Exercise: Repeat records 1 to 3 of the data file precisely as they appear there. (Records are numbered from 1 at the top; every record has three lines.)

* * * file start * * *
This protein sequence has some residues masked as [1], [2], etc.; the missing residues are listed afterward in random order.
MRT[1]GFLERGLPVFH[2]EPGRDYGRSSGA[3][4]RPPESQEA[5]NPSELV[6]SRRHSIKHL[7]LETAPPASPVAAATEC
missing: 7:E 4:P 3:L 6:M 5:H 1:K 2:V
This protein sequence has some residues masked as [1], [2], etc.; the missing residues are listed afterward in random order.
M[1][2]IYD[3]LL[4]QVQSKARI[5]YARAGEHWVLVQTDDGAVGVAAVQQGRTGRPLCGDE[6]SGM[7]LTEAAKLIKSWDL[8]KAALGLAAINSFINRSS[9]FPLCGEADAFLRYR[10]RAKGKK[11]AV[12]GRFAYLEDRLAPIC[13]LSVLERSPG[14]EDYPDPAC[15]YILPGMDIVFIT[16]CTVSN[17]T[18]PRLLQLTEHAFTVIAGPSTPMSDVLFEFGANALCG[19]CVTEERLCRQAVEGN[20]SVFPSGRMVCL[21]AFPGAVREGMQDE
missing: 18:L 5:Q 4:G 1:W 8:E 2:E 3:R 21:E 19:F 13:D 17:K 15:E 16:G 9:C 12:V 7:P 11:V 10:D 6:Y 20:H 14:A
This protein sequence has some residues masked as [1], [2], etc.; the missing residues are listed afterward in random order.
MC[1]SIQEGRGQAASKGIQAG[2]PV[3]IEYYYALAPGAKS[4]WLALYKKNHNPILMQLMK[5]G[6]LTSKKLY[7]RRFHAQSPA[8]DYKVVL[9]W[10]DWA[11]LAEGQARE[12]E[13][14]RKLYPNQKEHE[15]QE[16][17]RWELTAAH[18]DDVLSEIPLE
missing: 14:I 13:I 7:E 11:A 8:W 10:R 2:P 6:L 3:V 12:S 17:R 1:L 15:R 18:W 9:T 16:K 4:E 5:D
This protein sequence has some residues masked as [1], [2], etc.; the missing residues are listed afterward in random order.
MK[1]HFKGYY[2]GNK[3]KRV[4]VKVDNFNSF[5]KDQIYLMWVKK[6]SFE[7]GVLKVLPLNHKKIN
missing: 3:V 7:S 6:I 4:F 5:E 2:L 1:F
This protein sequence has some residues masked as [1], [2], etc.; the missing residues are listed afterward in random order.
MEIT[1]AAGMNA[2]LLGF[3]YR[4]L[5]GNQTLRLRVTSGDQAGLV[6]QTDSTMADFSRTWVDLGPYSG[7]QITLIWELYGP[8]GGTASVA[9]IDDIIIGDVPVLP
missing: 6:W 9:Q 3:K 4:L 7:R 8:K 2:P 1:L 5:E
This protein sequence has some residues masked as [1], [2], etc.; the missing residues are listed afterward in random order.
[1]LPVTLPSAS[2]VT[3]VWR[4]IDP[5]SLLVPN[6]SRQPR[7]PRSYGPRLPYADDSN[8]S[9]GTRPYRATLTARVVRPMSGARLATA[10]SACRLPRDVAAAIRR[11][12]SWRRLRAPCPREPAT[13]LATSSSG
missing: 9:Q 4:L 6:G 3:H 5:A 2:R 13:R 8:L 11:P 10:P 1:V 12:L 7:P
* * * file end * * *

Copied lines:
This protein sequence has some residues masked as [1], [2], etc.; the missing residues are listed afterward in random order.
MRT[1]GFLERGLPVFH[2]EPGRDYGRSSGA[3][4]RPPESQEA[5]NPSELV[6]SRRHSIKHL[7]LETAPPASPVAAATEC
missing: 7:E 4:P 3:L 6:M 5:H 1:K 2:V
This protein sequence has some residues masked as [1], [2], etc.; the missing residues are listed afterward in random order.
M[1][2]IYD[3]LL[4]QVQSKARI[5]YARAGEHWVLVQTDDGAVGVAAVQQGRTGRPLCGDE[6]SGM[7]LTEAAKLIKSWDL[8]KAALGLAAINSFINRSS[9]FPLCGEADAFLRYR[10]RAKGKK[11]AV[12]GRFAYLEDRLAPIC[13]LSVLERSPG[14]EDYPDPAC[15]YILPGMDIVFIT[16]CTVSN[17]T[18]PRLLQLTEHAFTVIAGPSTPMSDVLFEFGANALCG[19]CVTEERLCRQAVEGN[20]SVFPSGRMVCL[21]AFPGAVREGMQDE
missing: 18:L 5:Q 4:G 1:W 8:E 2:E 3:R 21:E 19:F 13:D 17:K 15:E 16:G 9:C 12:V 7:P 11:V 10:D 6:Y 20:H 14:A
This protein sequence has some residues masked as [1], [2], etc.; the missing residues are listed afterward in random order.
MC[1]SIQEGRGQAASKGIQAG[2]PV[3]IEYYYALAPGAKS[4]WLALYKKNHNPILMQLMK[5]G[6]LTSKKLY[7]RRFHAQSPA[8]DYKVVL[9]W[10]DWA[11]LAEGQARE[12]E[13][14]RKLYPNQKEHE[15]QE[16][17]RWELTAAH[18]DDVLSEIPLE
missing: 14:I 13:I 7:E 11:A 8:W 10:R 2:P 6:L 3:V 12:S 17:R 1:L 15:R 18:W 9:T 16:K 4:E 5:D